You probably know that Saints Row The Third is madder than a bag of rabid monkeys. Or at least, you should know after reading our recent preview of the open world parody game in action. But it never used to be like this.
When the original Saints Row
was released oh so many moons ago on Xbox 360, it was trying to beat Grand Theft Auto
to the next-generation scene. It's a time that Saints Row The Third
senior producer Greg Donovan and lead designer Scott Phillips remember well, despite not working on the series until its sequel.
As the franchise moved forward it went away from all the serious stuff and started offering dildo bats and midget zombies. This... this is the sort of madcap insanity I like. Read on for a most interesting discussion between myself, Greg and Scott.
SPOnG: Do you feel that games are getting way too serious? Do you think a game like Saints Row is needed for all of its humour?
Is it needed? I donít know. I think that if you have a realistic war game, youíd want it to be serious and realistic. Thatís just what it is. The over-the-top style in those games will come from the explosions and gunfights. I like the fact that weíre a good alternative, and I think players are resonating with that, but needed? I think it depends on what kind of game you make.
I think itís a must-have game. You have to buy it [laughs].
SPOnG: I remember when the first Saints Row came out, and it was quite different to the craziness that weíre seeing in the third game. It was still a bit wild, but had more of a serious undertone to it. Trying to go a bit more toe-to-toe with Grand Theft Auto. What made you change direction to be more comical from Saints Row 2 onwards?
Scott and I didnít work on Saints Row 1
- we were on SR2
- but Iíll give you a bit of history about it all. The whole goal for Saints Row 1
was to create an open world game on the Xbox 360, because there was nothing else out there at the time. We had no idea that San Andreas
was going to be this urban contemporary simulator - and when we found out we thought Ďwell, shit.í We could do very little about going up against GTA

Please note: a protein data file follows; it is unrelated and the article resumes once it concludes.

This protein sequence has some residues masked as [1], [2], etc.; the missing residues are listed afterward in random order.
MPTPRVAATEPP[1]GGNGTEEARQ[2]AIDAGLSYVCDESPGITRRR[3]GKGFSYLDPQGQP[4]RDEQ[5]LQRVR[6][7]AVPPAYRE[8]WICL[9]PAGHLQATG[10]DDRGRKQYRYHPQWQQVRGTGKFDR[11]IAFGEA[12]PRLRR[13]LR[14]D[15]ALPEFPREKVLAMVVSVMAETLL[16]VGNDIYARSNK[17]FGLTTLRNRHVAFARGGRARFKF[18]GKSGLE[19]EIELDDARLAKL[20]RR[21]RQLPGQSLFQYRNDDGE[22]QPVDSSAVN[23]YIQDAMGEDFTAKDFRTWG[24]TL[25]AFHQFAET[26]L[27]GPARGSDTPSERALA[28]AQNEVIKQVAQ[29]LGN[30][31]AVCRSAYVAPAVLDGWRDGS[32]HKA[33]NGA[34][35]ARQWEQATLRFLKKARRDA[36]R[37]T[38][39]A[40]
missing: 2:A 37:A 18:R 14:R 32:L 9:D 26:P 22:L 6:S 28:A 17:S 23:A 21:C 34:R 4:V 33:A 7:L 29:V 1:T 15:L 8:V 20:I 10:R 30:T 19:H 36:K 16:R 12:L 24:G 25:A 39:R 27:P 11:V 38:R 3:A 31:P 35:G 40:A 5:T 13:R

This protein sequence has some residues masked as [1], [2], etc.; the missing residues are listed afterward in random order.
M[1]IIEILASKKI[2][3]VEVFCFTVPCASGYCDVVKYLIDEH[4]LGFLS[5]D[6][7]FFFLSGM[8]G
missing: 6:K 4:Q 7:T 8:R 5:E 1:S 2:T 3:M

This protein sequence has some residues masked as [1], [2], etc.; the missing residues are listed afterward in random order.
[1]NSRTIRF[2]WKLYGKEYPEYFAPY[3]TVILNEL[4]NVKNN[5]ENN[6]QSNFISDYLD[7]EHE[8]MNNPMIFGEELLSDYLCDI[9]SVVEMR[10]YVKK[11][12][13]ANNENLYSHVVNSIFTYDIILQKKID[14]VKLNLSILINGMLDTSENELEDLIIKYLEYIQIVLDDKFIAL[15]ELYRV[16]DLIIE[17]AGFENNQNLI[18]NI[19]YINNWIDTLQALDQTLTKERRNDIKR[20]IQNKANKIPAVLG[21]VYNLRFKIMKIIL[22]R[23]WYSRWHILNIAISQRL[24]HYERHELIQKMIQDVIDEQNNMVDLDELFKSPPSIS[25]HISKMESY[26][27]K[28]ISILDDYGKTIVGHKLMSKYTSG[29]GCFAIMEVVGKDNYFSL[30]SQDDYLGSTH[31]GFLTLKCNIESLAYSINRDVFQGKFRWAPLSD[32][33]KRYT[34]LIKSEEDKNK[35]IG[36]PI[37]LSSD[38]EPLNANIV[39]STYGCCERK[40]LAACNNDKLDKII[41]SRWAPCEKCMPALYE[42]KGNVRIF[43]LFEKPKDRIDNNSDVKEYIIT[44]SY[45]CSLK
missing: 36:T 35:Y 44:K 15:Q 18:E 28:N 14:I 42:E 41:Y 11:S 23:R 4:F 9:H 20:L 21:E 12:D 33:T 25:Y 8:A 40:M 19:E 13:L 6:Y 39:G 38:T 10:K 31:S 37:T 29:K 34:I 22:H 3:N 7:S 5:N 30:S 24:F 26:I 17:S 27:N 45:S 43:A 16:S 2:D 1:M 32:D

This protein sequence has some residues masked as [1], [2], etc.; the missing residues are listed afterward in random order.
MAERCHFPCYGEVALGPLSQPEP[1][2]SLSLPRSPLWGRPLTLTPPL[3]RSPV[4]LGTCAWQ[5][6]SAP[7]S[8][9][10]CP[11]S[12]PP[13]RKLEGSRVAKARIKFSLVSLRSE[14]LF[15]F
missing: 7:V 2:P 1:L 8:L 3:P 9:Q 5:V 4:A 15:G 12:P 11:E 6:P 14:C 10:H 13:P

at the time though, so we kept on at it.
In Saints Rowís
defence though, it did have activities like Insurance Fraud, and other mechanics that similar games didnít. And from there itís seen a natural evolution, I would say for Saints Row 2
. We still had some serious moments with it - we had long discussions in development over whether the Ronin should have swords on their backs or not, thinking that players would care about that stuff. But they donít.
With Saints Row The Third
, weíre doing a complete reboot of the franchise, with new technology and everything else. Everythingís just going to be over the top this time around. It works for us, it differentiates us from other open world games, we do it well, and players love it.
I think itís had a continual refinement. Insurance Fraud was in Saints Row 1
, and the team realised how fun and popular that ended up being, so with Saints Row 2
it built on top of all that particular craziness and promise that the Insurance Fraud segments had.
The story for SR1
were semi-serious, but with The Third
we got to look at the whole package and decided that we wanted it all to be cohesive. The art, the city and the story to match that insane gameplay that players are responding to. So I think the game weíve developed now is a much better refinement of the idea of Ďover the top.í
SPOnG: Youíve probably been asked this all the time, but some of the stuff in Saints Row The Third is batshit insane. Iím curious as to your inspirations - or at least the amount of acid that you guys must have taken whilst designing all of this!
[Laughs] You know, itís somewhat disturbing that a group of corn-fed, mid-Western guys came up with the ideas that they did. The design team nailed it. I always say itís about capitalising on about eight years of experience with this franchise.
Yeah, our art design guys are pretty awesome. We had a good time - we met several times a week for several hours during the start of the project and we were brainstorming different things... but really, there were no limits. Everyone was encouraged to just throw out whatever they wanted. About the only things we wouldnít do would be patently racist, offensive or misogynist stuff. Weíd stay away or kill that sort of stuff immediately.
Almost everything else went forward and we would continue refining those ideas more and more. But we definitely had some people who came onto the team from other projects, and they were wondering what the hell was going on with us [laughs]! We had a blast, basically.
SPOnG: Something that caught my eye in this press document youíve written is that every mission in a game like Saints Row The Third has to have Ďa holy shit moment.í Do you think that Saints Row, because of that, raises the bar for open world games?
I think the Fed Ex delivery type of missions can work in games, depending on what the vision and tone of it is. For us, the tone was Ďbigger, badder, faster, over the topí and you canít really do that by having those kind of drawn-out point-to-point missions in there. Not speaking for other games, but we personally donít like those kinds of missions and we went out of our way to make sure we didnít really have many in there.
Iím sure they have their place. Sometimes there are mechanics that you really love - the idea of swinging around the city like Spiderman, youíre okay with being able to do that to deliver a letter. The problem comes when all youíre doing is delivering mail for the whole game. Thatís going to get really tiring. But if youíre swinging around a city, chasing a supervillain or doing something that matters to the story, thatís when you feel most engaged.